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Dr Anne Goh is the Vice President of the Singapore Paediatric Association, and a Senior Consultant of Respiratory Medicine at KK Women’s and Children’s Hospital. We asked her about irregular vaccination schedules, such as when they might occur and what to do about them.

LW: Under what circumstances might a parent miss an important vaccination for his baby?

Dr Goh: Parents usually miss vaccinations when the child becomes unwell for a period of time. This tends to disrupt the vaccination schedule and parents may then forget to continue with vaccinations when the child recovers.

Under very rare circumstances, some children may not be able to complete the full vaccination schedule for medical reasons.

LW: What should a parent do if he missed a vaccine? How long is the safe period for administering the vaccines in MOH’s schedule? (margin of error, general cut off ages for the vaccines?)

Dr Goh: Parents should consult the doctor whether the vaccination can continue according to schedule or whether they require to restart the schedule. In general, most vaccinations are administered early in life to protect the child as early as possible from the infections that the vaccines are protecting against.

The dosing regimes suggested by MOH are usually the earliest ages that the vaccines can be administered to the child. Some vaccines are not given to older children and adults because they mount a more severe reaction compared to young children. This can vary with different vaccines and it is best to consult the doctor.

LW: Catchup vaccinations are available for certain vaccines, such as Pneumococcal Disease. When is it best to give the PD catchup vaccine, especially if the child missed the first 2 shots?

Dr Goh: The PD catchup vaccines can be given at any time if the child has missed the primary dosing which is given before 6 months of age. The number of catchup doses required depends on the child’s age but it should be administered as early as possible to better protect the child from pneumococcal disease.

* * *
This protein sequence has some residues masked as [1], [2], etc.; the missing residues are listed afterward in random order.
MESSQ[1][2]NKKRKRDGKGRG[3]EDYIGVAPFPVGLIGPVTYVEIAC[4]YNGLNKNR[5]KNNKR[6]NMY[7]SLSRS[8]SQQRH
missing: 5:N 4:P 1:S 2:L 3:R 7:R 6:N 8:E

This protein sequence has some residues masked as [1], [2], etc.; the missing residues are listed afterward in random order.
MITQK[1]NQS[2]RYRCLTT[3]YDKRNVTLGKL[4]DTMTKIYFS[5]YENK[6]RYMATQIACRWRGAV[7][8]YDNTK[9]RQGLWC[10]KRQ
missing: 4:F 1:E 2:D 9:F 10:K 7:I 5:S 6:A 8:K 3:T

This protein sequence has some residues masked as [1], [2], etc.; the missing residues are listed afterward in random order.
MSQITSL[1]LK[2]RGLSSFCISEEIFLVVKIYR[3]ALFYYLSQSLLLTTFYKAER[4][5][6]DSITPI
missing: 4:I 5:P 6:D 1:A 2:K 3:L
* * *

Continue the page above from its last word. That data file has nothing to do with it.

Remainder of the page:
LW: The PD catchup vaccine can be given to a child up to 5 years old. Can a parent afford to wait till the age of 5 or should he administer the catchup shot ASAP?

Dr Goh: Parents should not wait till 5 years of age as the majority of cases with severe pneumococcal disease seen in children in Singapore is before the age of 5 years. LWB


Stay calm
Because children may be able to sense when you are upset or nervous, try to stay relaxed and calm while you’re in the doctor’s office. If you feel a little nervous, remember to take a few deep breaths.

Entertain your child
It’s a good idea to bring a storybook with you to the doctor’s office. As the doctor or nurse gives your child a vaccine, read to your child in a soft, soothing voice. If you don’t have a book, tell your child a story, make funny faces, or do something else that will keep your child smiling!

Stay close to your child
Ask the doctor or nurse if you can hold your child or stroke his or her back during the vaccination. The gentle touch of a loved one may help to keep your child from getting upset.

Take your time
If your child is upset after getting vaccinated, let your child calm down for a few minutes before leaving the office. That way, he or she won’t be afraid to come see the doctor again.

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